I understand homeschool mom anxiety. I am a teacher and a homeschool mom who has struggled with the college question. And, I get this question ALL the time; “Can my homeschooled kid get into college?”
It is usually accompanied by explaining how the homeschool parent has made unconventional decisions about their kids’ education (check, you homeschool). What I hear through all of the details is Homeschool Mom Anxiety:
Did I do enough?
Did I focus on suitable material, subject or lesson?
Can my kid compete?
Can my kids hold their own once they start interacting with a group of peers?
Let me assure you, your kid CAN get into college.
While Homeschool Mom Anxiety can be Intense, Let’s Look at the Facts.
- Homeschool standardized test scores are generally higher than public school test scores overall.
- Homeschooled students score about 72 points higher than the National Scholastic Aptitude Test (SAT) average.
- The average American College Test (ACT) score is 21. The average score for homeschoolers is 22.8 out of a possible 36 points.
- Homeschoolers are at the 77th percentile on the Iowa Test of Basic Skills.
Homeschoolers have also consistently won.
- Scripps Spelling Bee
- Apangea Math Contest
- 3M Young Scientist Challenge
- National Geographic Bee
- USA Mathematical Olympiad
So, yes, homeschooled students can get into college, compete well and succeed in traditional performance-based environments and competitions.
Homeschooled students go to college, university, Ivy League schools, Conservatories, Military Academies, and everywhere else public school kids go.
Speaking of colleges and homeschool mom anxiety, what are the expectations of college admissions boards?
Test Scores, Transcripts, Community Service, Extracurriculars, the Students Stand-Out Factor, essays, and references. They’ll look at the package they ask the student to submit, and then they’ll accept or deny your student entrance to their school.
Post-Covid, the path to college acceptance is shorter than ever before. My youngest daughter got accepted into a private college with a hefty discount based on the application and a homeschool transcript. That’s it. No test scores, references, or other supporting documentation is necessary.
In my experience, parents have been asking the wrong questions, particularly since 2020.
The more relevant TWO QUESTIONS homeschooling families need to be asking are
- How will my kid pay for college?
- Is college essential?
The Rising Costs of College
If you’ve been following college costs for the past couple of years, you realize that they have skyrocketed. For the 2021-2022 academic year, the average price of tuition and fees came to:
- $38,070 at private colleges
- $10,740 at public colleges (in-state residents), not including room, board, and expenses
- $27,560 at public colleges (out-of-state residents)
With additional fees for room and board, which average to:
- $13,620 at private colleges
- $11,950 at public colleges
You read that right.
It costs between $22,000 to $51,000 PER YEAR to attend college.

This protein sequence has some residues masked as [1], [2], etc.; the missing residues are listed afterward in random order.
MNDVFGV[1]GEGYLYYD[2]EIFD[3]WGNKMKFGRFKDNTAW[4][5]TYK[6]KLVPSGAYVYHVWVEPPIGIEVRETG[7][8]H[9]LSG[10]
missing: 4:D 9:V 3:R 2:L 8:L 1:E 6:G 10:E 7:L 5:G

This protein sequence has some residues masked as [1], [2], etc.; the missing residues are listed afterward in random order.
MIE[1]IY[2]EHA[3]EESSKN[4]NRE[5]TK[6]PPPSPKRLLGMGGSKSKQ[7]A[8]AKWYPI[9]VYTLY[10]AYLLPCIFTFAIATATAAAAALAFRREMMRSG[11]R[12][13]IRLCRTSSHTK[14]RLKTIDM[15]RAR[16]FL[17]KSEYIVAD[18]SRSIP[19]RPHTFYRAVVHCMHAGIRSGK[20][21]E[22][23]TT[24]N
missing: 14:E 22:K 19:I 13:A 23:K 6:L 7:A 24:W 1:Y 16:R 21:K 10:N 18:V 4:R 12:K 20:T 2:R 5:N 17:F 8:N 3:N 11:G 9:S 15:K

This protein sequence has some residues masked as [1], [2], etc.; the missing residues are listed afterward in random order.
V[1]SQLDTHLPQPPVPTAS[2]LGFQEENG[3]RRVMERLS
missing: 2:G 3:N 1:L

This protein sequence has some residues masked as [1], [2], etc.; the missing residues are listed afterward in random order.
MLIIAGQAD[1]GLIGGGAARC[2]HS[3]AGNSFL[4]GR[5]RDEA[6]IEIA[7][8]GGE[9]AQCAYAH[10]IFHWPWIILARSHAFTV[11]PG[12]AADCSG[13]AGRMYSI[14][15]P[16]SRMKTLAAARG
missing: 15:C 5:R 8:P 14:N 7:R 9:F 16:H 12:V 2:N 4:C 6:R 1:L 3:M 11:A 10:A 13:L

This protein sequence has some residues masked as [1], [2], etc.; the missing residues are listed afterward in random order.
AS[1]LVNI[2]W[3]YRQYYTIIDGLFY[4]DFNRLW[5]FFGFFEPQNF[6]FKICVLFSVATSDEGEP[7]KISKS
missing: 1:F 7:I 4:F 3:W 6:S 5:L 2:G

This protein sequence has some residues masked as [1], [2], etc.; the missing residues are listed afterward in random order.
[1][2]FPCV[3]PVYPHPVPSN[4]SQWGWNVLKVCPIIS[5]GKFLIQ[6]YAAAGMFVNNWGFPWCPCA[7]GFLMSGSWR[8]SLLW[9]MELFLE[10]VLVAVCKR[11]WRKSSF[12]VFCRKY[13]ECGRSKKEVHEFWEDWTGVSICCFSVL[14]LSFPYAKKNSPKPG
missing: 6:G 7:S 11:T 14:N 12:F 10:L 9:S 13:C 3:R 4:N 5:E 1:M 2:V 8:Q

Since most kids don’t generally have $100- $200,000 laying around, and the expected rate of parent contribution is often ridiculous, student loans are often the go-to.
You’ve heard me say it before, the average college student graduates in six years, not four, with an average of $37,000 in debt.
But approximately 40% of students who start college drop out, and many have already incurred debt. Debt cannot be bankrupted; it increases exponentially if the payer takes a forbearance or deferment. Debt can financially cripple a young adult for life.
Holy Buckets, Batman! That’s a lot of responsibility for most young adults, many of whom have never made a significant purchase before college.
Is College the Next Best Step?
For those who believe college is the best next step, I would encourage parents to help their young adults run a cost/ benefit analysis. Talk to someone in the working world who is in their potential career field and consider pay/ benefits and vocational costs in terms of time and money. What will be the actual ROI (Return on Investment) of their college degree?
Dave Ramsy says it so much better than I do in Borrowed Future, an excellent documentary on the crazy debt that begins incurred the lack of intense scrutiny that parents and young adults should be bringing to bear on college costs and degree ROI.
And it’s not that there are no scholarships and opportunities that will bring college costs down. Still, since 2020, even scholarships have gotten thin, as people’s regular giving and contribution habits have changed.
College costs are not limited to financial debt but can have long-lasting effects on a student’s worldview, politics, faith, and so much more. While college classes might not instigate change for students, extracurricular activities are. And with college students spending less than 3 hours a day on academics and more than ever before on “Student Life” that guides students towards socialism and secularism, it’s time to rethink college in the traditional sense.